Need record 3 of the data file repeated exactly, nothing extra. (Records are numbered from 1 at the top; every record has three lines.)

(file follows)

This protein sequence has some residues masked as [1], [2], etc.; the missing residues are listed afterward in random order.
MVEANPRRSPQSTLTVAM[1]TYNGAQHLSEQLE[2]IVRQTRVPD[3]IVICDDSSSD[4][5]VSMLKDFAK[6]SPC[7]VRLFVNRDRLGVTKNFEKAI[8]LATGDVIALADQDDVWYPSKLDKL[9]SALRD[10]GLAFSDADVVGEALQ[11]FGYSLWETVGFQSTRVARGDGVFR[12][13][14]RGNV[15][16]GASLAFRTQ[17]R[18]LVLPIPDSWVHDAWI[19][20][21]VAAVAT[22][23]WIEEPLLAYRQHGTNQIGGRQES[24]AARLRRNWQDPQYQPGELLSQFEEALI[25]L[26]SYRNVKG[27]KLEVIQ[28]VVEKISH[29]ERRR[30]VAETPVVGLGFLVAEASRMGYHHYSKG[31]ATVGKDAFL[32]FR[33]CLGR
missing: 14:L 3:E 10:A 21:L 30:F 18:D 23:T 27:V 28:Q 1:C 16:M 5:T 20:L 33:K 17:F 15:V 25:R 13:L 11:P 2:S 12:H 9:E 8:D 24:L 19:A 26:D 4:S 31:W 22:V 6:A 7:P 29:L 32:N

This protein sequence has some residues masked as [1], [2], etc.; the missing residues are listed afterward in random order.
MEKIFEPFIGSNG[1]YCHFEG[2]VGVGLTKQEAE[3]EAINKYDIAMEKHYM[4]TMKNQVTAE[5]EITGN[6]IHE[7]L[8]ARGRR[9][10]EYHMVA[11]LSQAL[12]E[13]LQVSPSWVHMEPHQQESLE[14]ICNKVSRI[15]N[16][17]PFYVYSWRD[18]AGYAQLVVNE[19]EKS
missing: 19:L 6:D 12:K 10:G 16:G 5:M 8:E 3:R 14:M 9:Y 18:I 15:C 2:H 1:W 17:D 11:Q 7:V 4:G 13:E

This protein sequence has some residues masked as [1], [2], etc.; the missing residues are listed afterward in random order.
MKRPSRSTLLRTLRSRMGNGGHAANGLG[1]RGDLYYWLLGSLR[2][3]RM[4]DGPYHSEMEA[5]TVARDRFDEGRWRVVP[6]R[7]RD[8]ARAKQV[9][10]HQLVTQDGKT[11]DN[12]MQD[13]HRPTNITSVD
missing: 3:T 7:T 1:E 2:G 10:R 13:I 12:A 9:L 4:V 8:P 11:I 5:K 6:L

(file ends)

This protein sequence has some residues masked as [1], [2], etc.; the missing residues are listed afterward in random order.
MKRPSRSTLLRTLRSRMGNGGHAANGLG[1]RGDLYYWLLGSLR[2][3]RM[4]DGPYHSEMEA[5]TVARDRFDEGRWRVVP[6]R[7]RD[8]ARAKQV[9][10]HQLVTQDGKT[11]DN[12]MQD[13]HRPTNITSVD
missing: 3:T 7:T 1:E 2:G 10:R 13:I 12:A 9:L 4:V 8:P 11:I 5:K 6:L